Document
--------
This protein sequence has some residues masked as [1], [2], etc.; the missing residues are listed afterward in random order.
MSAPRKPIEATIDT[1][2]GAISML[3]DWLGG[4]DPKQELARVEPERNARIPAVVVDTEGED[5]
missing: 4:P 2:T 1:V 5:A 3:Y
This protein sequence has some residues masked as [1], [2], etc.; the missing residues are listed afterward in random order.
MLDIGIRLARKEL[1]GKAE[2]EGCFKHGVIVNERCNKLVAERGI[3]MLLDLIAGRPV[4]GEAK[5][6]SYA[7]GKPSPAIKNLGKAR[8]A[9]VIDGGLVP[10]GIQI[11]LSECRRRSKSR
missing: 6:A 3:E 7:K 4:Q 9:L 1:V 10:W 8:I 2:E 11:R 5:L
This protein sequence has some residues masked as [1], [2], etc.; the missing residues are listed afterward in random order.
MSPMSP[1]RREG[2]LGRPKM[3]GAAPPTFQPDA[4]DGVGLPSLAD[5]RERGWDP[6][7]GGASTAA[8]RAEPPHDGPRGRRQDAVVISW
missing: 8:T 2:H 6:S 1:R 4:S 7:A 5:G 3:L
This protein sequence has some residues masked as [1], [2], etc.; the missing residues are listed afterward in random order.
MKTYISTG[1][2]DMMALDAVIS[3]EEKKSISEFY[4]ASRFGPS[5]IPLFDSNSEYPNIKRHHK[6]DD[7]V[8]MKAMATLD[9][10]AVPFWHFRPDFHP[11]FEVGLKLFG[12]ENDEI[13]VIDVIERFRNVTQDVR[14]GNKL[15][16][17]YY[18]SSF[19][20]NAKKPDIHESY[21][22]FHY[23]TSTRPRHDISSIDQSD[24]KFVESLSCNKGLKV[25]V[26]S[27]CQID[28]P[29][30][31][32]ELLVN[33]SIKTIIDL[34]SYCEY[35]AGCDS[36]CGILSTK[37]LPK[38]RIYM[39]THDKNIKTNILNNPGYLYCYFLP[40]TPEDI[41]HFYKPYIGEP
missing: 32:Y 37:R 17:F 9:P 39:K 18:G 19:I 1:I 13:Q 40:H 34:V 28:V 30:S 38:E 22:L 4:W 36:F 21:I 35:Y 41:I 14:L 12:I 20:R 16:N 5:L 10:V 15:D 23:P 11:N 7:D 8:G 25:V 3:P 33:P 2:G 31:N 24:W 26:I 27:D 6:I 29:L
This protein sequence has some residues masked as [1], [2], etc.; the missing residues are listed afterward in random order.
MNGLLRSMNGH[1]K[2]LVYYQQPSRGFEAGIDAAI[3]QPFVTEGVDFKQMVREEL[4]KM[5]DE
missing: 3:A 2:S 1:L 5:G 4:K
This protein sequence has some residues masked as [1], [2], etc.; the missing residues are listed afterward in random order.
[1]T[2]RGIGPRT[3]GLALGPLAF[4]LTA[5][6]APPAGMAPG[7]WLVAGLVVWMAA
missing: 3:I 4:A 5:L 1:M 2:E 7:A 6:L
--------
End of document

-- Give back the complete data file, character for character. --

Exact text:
This protein sequence has some residues masked as [1], [2], etc.; the missing residues are listed afterward in random order.
MSAPRKPIEATIDT[1][2]GAISML[3]DWLGG[4]DPKQELARVEPERNARIPAVVVDTEGED[5]
missing: 4:P 2:T 1:V 5:A 3:Y
This protein sequence has some residues masked as [1], [2], etc.; the missing residues are listed afterward in random order.
MLDIGIRLARKEL[1]GKAE[2]EGCFKHGVIVNERCNKLVAERGI[3]MLLDLIAGRPV[4]GEAK[5][6]SYA[7]GKPSPAIKNLGKAR[8]A[9]VIDGGLVP[10]GIQI[11]LSECRRRSKSR
missing: 6:A 3:E 7:K 4:Q 9:L 1:V 10:W 8:I 2:E 11:R 5:L
This protein sequence has some residues masked as [1], [2], etc.; the missing residues are listed afterward in random order.
MSPMSP[1]RREG[2]LGRPKM[3]GAAPPTFQPDA[4]DGVGLPSLAD[5]RERGWDP[6][7]GGASTAA[8]RAEPPHDGPRGRRQDAVVISW
missing: 8:T 2:H 6:S 1:R 4:S 7:A 5:G 3:L
This protein sequence has some residues masked as [1], [2], etc.; the missing residues are listed afterward in random order.
MKTYISTG[1][2]DMMALDAVIS[3]EEKKSISEFY[4]ASRFGPS[5]IPLFDSNSEYPNIKRHHK[6]DD[7]V[8]MKAMATLD[9][10]AVPFWHFRPDFHP[11]FEVGLKLFG[12]ENDEI[13]VIDVIERFRNVTQDVR[14]GNKL[15][16][17]YY[18]SSF[19][20]NAKKPDIHESY[21][22]FHY[23]TSTRPRHDISSIDQSD[24]KFVESLSCNKGLKV[25]V[26]S[27]CQID[28]P[29][30][31][32]ELLVN[33]SIKTIIDL[34]SYCEY[35]AGCDS[36]CGILSTK[37]LPK[38]RIYM[39]THDKNIKTNILNNPGYLYCYFLP[40]TPEDI[41]HFYKPYIGEP
missing: 32:Y 37:R 17:F 9:P 39:K 18:G 19:I 1:I 13:Q 40:H 34:V 28:V 30:S 38:E 22:L 4:W 36:F 21:I 35:Y 41:I 14:L 12:I 20:R 16:N 5:L 10:V 15:D 23:P 11:N 7:D 8:G 25:V 3:P 33:P 2:G 31:N 24:W 26:I 27:D 6:I 29:L
This protein sequence has some residues masked as [1], [2], etc.; the missing residues are listed afterward in random order.
MNGLLRSMNGH[1]K[2]LVYYQQPSRGFEAGIDAAI[3]QPFVTEGVDFKQMVREEL[4]KM[5]DE
missing: 3:A 2:S 1:L 5:G 4:K
This protein sequence has some residues masked as [1], [2], etc.; the missing residues are listed afterward in random order.
[1]T[2]RGIGPRT[3]GLALGPLAF[4]LTA[5][6]APPAGMAPG[7]WLVAGLVVWMAA
missing: 3:I 4:A 5:L 1:M 2:E 7:A 6:L